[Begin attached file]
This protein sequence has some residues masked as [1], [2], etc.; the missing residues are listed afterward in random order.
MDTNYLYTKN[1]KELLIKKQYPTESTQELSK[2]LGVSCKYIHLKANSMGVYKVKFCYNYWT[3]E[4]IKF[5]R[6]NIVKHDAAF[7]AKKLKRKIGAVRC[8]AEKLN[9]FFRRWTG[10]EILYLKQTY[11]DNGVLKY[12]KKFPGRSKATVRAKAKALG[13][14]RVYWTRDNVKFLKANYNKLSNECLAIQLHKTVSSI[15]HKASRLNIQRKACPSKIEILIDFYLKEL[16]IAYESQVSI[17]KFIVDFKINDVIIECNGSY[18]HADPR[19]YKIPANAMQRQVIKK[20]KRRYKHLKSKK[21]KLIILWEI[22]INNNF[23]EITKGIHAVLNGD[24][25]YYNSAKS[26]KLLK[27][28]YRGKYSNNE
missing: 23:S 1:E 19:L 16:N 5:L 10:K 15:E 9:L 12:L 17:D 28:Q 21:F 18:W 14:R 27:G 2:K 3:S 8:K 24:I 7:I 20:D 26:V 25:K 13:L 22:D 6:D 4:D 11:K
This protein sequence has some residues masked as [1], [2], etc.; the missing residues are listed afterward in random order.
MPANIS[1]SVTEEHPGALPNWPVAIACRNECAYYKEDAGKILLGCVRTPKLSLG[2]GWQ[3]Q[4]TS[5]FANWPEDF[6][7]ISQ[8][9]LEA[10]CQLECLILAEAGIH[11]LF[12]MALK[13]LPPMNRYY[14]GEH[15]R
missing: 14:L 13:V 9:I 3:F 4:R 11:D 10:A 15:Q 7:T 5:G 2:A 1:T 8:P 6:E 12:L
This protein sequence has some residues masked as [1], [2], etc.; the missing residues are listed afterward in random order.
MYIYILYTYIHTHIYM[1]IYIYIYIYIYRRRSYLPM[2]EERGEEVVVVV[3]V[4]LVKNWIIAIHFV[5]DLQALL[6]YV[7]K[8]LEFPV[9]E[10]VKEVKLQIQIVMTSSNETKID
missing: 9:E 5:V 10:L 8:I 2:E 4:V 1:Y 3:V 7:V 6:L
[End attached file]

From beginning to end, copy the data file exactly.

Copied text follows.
This protein sequence has some residues masked as [1], [2], etc.; the missing residues are listed afterward in random order.
MDTNYLYTKN[1]KELLIKKQYPTESTQELSK[2]LGVSCKYIHLKANSMGVYKVKFCYNYWT[3]E[4]IKF[5]R[6]NIVKHDAAF[7]AKKLKRKIGAVRC[8]AEKLN[9]FFRRWTG[10]EILYLKQTY[11]DNGVLKY[12]KKFPGRSKATVRAKAKALG[13][14]RVYWTRDNVKFLKANYNKLSNECLAIQLHKTVSSI[15]HKASRLNIQRKACPSKIEILIDFYLKEL[16]IAYESQVSI[17]KFIVDFKINDVIIECNGSY[18]HADPR[19]YKIPANAMQRQVIKK[20]KRRYKHLKSKK[21]KLIILWEI[22]INNNF[23]EITKGIHAVLNGD[24][25]YYNSAKS[26]KLLK[27][28]YRGKYSNNE
missing: 23:S 1:E 19:L 16:N 5:L 10:K 15:E 9:L 12:L 17:D 28:Q 21:F 18:W 14:R 27:G 2:K 3:S 8:K 24:I 7:I 20:D 26:V 25:K 13:L 22:D 6:D 4:D 11:K
This protein sequence has some residues masked as [1], [2], etc.; the missing residues are listed afterward in random order.
MPANIS[1]SVTEEHPGALPNWPVAIACRNECAYYKEDAGKILLGCVRTPKLSLG[2]GWQ[3]Q[4]TS[5]FANWPEDF[6][7]ISQ[8][9]LEA[10]CQLECLILAEAGIH[11]LF[12]MALK[13]LPPMNRYY[14]GEH[15]R
missing: 14:L 13:V 9:I 3:F 4:R 11:D 10:A 15:Q 7:T 5:G 2:A 1:T 8:P 6:E 12:L
This protein sequence has some residues masked as [1], [2], etc.; the missing residues are listed afterward in random order.
MYIYILYTYIHTHIYM[1]IYIYIYIYIYRRRSYLPM[2]EERGEEVVVVV[3]V[4]LVKNWIIAIHFV[5]DLQALL[6]YV[7]K[8]LEFPV[9]E[10]VKEVKLQIQIVMTSSNETKID
missing: 9:E 5:V 10:L 8:I 2:E 4:V 1:Y 3:V 7:V 6:L